Money can’t buy time and all other things that comes with it.
After enthusiastically blabbing about how my life had been during the past few days, Angel asked me how I managed to fit everything in my busy schedule without even looking as stressed as her. I looked at the beef that I was eating on the dinner table that Sunday evening and thought for a while.
“I try to squeeze everything to fit it in. Ugh… I really don’t know. Maybe you have to think less of how hard the things are and just go with it– it gives you less stress,” that’s the best answer I could come up with. [Grace under pressure baby].
It was true; I had been the busiest person in this house for the last two weeks running here and there while doing this and that. But what could I do, the life I chose requires me to juggle everything altogether.
I am well aware that my studies require more time than anything else. However, I believe that it is not the single most important thing that helps form me as a whole person. Academics train my mind and the intellect yet it is outside the classroom that I get exposed to a reality different from my own. Participating with those outside my world helps me transcend my totalité, enabling me to form connections and relationships with the other. This is the very reason why I try to accommodate as much activity as I could.
Hence, organization work comes into the picture.
My life isn’t usually filled with so much work except school requirements. But yes, there are just weeks when exams and quizzes get mixed up with org-project which translate to a momentary life in Hades.
Within the span of two weeks I handled three projects in two different organizations. On Friday last week our team from the economics organization was able to successfully run the discussion of the economics of peace with a former President of the country. I was enthralled to see the auditorium packed with people; I never expected to fill it with nearly a thousand souls. It was a surreal moment.
The following day was a Saturday and was supposed to be my rest day. However, it was also the workshop date for the kids. Being part of the core team, I had to go to school early in the morning to meet Mariel and Mikee (the other core members). At around eight that morning we arrived at the hospital and started unloading the materials we needed from the car. [Girl Power!]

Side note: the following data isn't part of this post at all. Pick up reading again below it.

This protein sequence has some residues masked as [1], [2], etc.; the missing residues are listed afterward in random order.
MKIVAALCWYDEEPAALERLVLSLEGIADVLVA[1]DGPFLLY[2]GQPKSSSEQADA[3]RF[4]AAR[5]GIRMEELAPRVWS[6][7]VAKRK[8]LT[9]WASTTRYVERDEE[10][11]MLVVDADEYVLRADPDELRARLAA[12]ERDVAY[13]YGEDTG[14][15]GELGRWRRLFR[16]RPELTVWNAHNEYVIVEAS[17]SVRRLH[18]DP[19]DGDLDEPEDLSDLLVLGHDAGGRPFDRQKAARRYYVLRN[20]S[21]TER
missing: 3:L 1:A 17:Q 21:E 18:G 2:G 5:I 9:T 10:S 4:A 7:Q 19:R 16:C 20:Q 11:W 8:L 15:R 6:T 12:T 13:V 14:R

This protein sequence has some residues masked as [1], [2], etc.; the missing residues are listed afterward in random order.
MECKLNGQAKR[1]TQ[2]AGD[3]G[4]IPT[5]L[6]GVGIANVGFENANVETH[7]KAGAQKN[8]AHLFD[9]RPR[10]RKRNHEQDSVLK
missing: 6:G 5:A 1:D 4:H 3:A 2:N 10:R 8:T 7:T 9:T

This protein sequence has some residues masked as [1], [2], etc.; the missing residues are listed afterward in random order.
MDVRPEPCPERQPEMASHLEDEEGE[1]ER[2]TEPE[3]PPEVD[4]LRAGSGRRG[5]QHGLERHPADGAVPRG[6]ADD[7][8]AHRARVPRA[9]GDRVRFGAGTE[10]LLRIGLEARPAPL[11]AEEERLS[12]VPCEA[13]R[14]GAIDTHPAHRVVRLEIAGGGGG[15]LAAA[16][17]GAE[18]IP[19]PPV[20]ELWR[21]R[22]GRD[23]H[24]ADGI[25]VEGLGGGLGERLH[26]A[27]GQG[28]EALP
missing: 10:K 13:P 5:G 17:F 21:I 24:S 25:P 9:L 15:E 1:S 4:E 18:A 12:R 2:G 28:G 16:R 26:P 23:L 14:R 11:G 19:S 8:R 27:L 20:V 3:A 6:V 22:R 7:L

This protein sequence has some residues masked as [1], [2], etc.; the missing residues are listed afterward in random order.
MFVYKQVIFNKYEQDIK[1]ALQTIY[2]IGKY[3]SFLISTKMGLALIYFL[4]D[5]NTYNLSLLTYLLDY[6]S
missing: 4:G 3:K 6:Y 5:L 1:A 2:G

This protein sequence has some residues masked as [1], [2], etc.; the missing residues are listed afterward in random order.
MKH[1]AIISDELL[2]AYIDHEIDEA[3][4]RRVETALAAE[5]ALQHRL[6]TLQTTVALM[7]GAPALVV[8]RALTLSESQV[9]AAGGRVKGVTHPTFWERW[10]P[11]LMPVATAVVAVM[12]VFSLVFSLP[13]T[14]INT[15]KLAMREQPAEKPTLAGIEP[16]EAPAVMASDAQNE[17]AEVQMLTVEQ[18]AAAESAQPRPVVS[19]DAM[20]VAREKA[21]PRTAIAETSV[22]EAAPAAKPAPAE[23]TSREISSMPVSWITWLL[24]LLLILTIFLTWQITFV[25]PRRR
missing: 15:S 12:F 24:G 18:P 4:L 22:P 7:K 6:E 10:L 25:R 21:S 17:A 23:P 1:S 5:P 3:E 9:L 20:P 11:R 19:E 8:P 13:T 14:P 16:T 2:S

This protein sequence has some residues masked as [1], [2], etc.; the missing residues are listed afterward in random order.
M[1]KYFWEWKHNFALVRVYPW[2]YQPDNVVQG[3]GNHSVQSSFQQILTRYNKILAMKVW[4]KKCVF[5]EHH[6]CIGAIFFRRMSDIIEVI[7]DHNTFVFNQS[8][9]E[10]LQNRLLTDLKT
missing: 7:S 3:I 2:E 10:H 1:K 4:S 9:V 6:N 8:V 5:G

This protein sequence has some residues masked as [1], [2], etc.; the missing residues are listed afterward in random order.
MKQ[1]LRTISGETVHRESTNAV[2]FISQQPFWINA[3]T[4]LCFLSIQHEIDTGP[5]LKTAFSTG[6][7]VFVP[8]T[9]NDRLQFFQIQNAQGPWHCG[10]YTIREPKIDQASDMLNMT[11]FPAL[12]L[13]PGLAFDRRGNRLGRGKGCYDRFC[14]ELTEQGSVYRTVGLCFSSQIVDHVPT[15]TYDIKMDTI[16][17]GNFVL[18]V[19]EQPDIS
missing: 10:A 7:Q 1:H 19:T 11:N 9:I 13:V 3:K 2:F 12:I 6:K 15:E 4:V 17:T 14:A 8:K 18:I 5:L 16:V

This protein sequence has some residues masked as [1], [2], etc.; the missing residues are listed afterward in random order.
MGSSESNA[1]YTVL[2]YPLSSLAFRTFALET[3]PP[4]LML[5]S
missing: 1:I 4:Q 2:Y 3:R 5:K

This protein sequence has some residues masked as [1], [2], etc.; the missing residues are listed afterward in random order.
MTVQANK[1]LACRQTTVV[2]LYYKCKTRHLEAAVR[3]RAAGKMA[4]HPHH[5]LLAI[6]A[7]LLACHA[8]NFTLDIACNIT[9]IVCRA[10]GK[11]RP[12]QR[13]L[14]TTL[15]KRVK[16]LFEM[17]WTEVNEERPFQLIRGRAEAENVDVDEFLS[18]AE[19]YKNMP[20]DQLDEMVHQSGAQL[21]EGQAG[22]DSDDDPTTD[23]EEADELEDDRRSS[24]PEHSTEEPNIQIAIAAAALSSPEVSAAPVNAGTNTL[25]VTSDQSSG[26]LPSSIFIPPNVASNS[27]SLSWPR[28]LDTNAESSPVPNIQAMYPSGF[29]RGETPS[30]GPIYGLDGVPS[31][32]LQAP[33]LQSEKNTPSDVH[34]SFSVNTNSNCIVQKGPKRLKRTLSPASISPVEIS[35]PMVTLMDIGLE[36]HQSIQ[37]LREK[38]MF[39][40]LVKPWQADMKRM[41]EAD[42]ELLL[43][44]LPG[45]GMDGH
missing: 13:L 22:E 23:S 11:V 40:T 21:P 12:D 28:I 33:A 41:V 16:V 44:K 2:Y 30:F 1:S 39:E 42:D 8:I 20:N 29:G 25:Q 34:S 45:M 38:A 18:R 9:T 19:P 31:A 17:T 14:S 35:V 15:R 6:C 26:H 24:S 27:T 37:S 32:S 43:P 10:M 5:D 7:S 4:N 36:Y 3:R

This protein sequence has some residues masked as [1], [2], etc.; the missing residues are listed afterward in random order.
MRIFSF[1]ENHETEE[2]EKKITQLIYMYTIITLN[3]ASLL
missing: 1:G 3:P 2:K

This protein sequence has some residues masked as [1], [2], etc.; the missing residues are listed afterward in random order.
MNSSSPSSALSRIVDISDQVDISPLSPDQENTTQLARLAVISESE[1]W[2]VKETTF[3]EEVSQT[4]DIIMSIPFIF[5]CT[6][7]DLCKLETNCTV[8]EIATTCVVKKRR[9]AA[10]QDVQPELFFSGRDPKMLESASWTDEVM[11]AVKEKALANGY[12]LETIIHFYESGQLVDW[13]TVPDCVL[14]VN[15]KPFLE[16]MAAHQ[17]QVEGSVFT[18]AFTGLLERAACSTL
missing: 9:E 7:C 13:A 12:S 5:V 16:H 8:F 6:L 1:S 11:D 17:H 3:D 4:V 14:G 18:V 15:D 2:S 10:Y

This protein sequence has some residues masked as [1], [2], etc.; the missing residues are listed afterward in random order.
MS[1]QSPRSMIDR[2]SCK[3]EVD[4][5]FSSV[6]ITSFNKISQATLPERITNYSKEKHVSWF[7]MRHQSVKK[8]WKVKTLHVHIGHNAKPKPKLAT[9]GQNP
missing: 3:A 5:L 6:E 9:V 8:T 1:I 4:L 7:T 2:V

The three of us had to carry the boxes of food and art materials as well as the rubber mats that would cover the whole pediatric lobby. Since Mogsi, who was the only guy in the team, had class that morning he couldn’t help us set up for the art workshop. Thus the burden of lifting everything was on our shoulders. Female lifters on the loose!
Anyway, when we were able to unload all those essential for the event, the hospital maintenance came with a trolley and made the job easier for us. (Wooh! Less sweat!)
As I was setting up with Mariel, Mikee and Mitzel, my kid named Gerald came out from the pediatric ward with a huge smile. I ran towards him and messed his newly showered hair. I was truly happy to see him in a much better shape than ever. I was gald to see that spark in his eyes. Yet, at the same time I was torn.
He had been in the hospital since July, two months passed and he’s still there. It bothers me that he missed so many lessons in school already and that there’s a possibility that he won’t be getting back to his normal life again. It is the reality of the cancer kids in the hospital, once they get diagnosed and start treatment it’s hard to get back to the life they once had. It’s hard to get them pumped up the way they used too, all the enthusiasm was lost. That’s why I’m glad that despite the things that Gerald is going through at his very young age he still has that burst of frenzy in him which all healthy kids have.
Whenever I visit the hospital I ask Gerald who nurses him at the moment. That query, no matter how many times I ask receives the same answer, “No one. My father’s at work and he’ll arrive at night while my mom takes care of my younger siblings at home.”
That Saturday, I got the same reply when I looked for his dad. The father was at work that day, trying to earn as much as he could to pay for their hospital bills which meant Gerald was on his own again.
I hugged him and squeezed him avoiding his left arm where the cannula had been inserted. He laughed as I tickled him and told him what would happen that day. I saw the excitement in his eyes when he heard that we’re going to make dolls and design it in a way that would suit his taste.